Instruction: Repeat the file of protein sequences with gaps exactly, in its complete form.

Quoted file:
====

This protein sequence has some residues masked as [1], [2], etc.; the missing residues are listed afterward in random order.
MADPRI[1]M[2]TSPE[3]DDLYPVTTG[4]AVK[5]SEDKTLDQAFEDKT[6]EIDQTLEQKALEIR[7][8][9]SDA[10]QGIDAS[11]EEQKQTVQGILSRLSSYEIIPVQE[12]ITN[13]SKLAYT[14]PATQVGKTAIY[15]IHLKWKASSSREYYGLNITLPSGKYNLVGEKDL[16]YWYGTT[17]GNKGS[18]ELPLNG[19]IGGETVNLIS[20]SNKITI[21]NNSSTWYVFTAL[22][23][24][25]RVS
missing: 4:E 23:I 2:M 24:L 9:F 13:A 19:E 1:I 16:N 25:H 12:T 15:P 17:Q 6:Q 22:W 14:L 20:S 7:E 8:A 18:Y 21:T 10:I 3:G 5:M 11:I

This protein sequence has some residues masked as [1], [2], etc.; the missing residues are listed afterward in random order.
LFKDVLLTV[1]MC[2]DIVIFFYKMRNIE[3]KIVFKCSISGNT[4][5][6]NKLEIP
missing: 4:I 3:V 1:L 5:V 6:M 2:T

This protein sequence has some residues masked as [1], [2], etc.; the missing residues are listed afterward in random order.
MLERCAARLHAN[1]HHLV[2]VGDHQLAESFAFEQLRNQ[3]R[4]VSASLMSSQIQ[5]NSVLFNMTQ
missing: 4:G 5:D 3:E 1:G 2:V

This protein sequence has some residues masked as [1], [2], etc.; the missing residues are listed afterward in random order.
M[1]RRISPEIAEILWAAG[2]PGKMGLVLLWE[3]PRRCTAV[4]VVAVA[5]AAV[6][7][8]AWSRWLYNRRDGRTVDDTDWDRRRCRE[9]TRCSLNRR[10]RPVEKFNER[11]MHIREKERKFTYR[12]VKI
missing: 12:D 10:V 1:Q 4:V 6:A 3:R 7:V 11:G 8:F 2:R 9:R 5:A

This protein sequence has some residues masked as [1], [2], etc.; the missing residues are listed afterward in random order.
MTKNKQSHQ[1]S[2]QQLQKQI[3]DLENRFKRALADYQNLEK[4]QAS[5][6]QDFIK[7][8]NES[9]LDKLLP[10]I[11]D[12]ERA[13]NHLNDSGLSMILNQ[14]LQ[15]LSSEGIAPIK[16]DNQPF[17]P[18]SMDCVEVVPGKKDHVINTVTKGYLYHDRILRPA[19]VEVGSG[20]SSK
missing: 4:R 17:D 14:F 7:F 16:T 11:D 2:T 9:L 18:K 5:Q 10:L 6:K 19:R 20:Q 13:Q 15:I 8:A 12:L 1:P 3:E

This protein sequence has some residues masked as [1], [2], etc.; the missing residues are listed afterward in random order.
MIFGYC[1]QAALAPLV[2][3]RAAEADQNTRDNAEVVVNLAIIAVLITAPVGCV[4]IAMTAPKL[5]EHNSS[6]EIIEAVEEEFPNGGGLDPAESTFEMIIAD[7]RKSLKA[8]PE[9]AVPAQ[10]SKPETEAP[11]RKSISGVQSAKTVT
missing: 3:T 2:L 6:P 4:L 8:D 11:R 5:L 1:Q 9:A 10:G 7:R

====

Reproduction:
This protein sequence has some residues masked as [1], [2], etc.; the missing residues are listed afterward in random order.
MADPRI[1]M[2]TSPE[3]DDLYPVTTG[4]AVK[5]SEDKTLDQAFEDKT[6]EIDQTLEQKALEIR[7][8][9]SDA[10]QGIDAS[11]EEQKQTVQGILSRLSSYEIIPVQE[12]ITN[13]SKLAYT[14]PATQVGKTAIY[15]IHLKWKASSSREYYGLNITLPSGKYNLVGEKDL[16]YWYGTT[17]GNKGS[18]ELPLNG[19]IGGETVNLIS[20]SNKITI[21]NNSSTWYVFTAL[22][23][24][25]RVS
missing: 4:E 23:I 2:M 24:L 9:F 13:A 19:E 1:I 16:N 25:H 12:T 15:P 17:Q 6:Q 22:W 14:L 20:S 7:E 8:A 18:Y 21:T 10:I 3:G 5:M 11:I

This protein sequence has some residues masked as [1], [2], etc.; the missing residues are listed afterward in random order.
LFKDVLLTV[1]MC[2]DIVIFFYKMRNIE[3]KIVFKCSISGNT[4][5][6]NKLEIP
missing: 4:I 3:V 1:L 5:V 6:M 2:T

This protein sequence has some residues masked as [1], [2], etc.; the missing residues are listed afterward in random order.
MLERCAARLHAN[1]HHLV[2]VGDHQLAESFAFEQLRNQ[3]R[4]VSASLMSSQIQ[5]NSVLFNMTQ
missing: 4:G 5:D 3:E 1:G 2:V

This protein sequence has some residues masked as [1], [2], etc.; the missing residues are listed afterward in random order.
M[1]RRISPEIAEILWAAG[2]PGKMGLVLLWE[3]PRRCTAV[4]VVAVA[5]AAV[6][7][8]AWSRWLYNRRDGRTVDDTDWDRRRCRE[9]TRCSLNRR[10]RPVEKFNER[11]MHIREKERKFTYR[12]VKI
missing: 12:D 10:V 1:Q 4:V 6:A 3:R 7:V 11:G 8:F 2:R 9:R 5:A

This protein sequence has some residues masked as [1], [2], etc.; the missing residues are listed afterward in random order.
MTKNKQSHQ[1]S[2]QQLQKQI[3]DLENRFKRALADYQNLEK[4]QAS[5][6]QDFIK[7][8]NES[9]LDKLLP[10]I[11]D[12]ERA[13]NHLNDSGLSMILNQ[14]LQ[15]LSSEGIAPIK[16]DNQPF[17]P[18]SMDCVEVVPGKKDHVINTVTKGYLYHDRILRPA[19]VEVGSG[20]SSK
missing: 4:R 17:D 14:F 7:F 16:T 11:D 2:T 9:L 18:K 5:Q 10:L 6:K 19:R 20:Q 13:Q 15:I 8:A 12:L 1:P 3:E

This protein sequence has some residues masked as [1], [2], etc.; the missing residues are listed afterward in random order.
MIFGYC[1]QAALAPLV[2][3]RAAEADQNTRDNAEVVVNLAIIAVLITAPVGCV[4]IAMTAPKL[5]EHNSS[6]EIIEAVEEEFPNGGGLDPAESTFEMIIAD[7]RKSLKA[8]PE[9]AVPAQ[10]SKPETEAP[11]RKSISGVQSAKTVT
missing: 3:T 2:L 6:P 4:L 8:D 11:R 5:L 1:Q 9:A 10:G 7:R